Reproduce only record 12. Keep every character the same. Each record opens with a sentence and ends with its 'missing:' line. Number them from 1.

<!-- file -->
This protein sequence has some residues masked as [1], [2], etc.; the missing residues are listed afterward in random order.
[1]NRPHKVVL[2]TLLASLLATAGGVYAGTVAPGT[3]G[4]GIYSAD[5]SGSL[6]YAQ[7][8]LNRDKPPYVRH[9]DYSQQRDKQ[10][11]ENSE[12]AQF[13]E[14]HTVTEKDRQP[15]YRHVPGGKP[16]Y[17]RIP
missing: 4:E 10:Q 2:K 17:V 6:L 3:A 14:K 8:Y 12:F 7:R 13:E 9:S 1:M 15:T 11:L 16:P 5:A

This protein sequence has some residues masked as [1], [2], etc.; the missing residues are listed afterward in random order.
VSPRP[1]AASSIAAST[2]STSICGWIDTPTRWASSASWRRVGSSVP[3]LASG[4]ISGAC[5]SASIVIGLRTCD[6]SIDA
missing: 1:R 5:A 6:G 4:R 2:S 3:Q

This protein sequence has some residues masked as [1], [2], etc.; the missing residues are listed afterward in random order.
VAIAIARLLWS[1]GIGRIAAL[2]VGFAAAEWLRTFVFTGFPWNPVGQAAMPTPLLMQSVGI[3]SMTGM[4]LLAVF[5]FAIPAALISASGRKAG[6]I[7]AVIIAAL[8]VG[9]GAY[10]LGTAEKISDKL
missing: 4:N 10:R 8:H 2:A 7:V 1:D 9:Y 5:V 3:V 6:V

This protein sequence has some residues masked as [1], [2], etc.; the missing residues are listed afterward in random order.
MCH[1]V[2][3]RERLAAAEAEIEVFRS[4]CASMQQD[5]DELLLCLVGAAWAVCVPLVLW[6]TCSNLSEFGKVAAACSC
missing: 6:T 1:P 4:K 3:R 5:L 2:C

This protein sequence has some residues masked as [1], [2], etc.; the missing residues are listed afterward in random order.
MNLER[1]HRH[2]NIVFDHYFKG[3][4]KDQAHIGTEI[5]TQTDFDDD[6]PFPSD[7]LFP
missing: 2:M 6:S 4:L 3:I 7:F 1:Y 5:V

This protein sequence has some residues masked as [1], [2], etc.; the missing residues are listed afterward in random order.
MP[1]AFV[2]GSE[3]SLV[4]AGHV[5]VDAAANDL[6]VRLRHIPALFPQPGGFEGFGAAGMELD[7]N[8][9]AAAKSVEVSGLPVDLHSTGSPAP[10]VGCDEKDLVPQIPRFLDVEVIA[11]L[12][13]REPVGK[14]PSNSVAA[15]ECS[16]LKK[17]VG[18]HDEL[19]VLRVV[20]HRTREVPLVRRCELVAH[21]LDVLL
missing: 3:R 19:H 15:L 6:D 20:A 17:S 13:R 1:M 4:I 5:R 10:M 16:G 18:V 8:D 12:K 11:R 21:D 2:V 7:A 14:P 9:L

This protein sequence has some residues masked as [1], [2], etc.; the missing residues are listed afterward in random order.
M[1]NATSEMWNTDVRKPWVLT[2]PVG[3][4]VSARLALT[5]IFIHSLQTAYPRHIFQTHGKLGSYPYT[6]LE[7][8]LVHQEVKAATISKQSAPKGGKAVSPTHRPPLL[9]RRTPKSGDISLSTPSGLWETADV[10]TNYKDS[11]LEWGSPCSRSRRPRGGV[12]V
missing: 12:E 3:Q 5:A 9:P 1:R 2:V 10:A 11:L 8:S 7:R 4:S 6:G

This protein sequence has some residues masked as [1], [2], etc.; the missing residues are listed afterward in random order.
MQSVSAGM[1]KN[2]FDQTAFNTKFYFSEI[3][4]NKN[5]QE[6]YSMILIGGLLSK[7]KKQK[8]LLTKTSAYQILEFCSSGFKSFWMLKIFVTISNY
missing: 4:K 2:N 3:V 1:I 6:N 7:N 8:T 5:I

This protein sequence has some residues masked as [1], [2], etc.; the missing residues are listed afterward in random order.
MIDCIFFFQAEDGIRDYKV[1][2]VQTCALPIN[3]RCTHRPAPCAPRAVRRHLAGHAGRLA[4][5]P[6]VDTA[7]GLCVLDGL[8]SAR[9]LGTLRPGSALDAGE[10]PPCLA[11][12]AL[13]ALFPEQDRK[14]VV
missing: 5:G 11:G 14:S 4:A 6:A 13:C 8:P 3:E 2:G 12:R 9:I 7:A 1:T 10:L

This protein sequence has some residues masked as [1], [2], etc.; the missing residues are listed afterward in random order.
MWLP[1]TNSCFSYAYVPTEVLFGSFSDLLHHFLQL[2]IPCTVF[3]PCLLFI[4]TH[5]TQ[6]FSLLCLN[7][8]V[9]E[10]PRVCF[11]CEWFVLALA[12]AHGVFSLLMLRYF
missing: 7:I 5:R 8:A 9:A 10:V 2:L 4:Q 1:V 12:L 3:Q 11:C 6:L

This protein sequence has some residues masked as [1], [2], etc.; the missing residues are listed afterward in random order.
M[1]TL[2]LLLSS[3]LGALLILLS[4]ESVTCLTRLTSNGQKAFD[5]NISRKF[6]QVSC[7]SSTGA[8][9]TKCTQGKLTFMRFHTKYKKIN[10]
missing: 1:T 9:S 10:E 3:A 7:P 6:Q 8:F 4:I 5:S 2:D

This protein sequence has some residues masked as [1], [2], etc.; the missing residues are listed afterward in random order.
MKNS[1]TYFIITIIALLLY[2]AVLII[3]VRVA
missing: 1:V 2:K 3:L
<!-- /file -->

This protein sequence has some residues masked as [1], [2], etc.; the missing residues are listed afterward in random order.
MKNS[1]TYFIITIIALLLY[2]AVLII[3]VRVA
missing: 1:V 2:K 3:L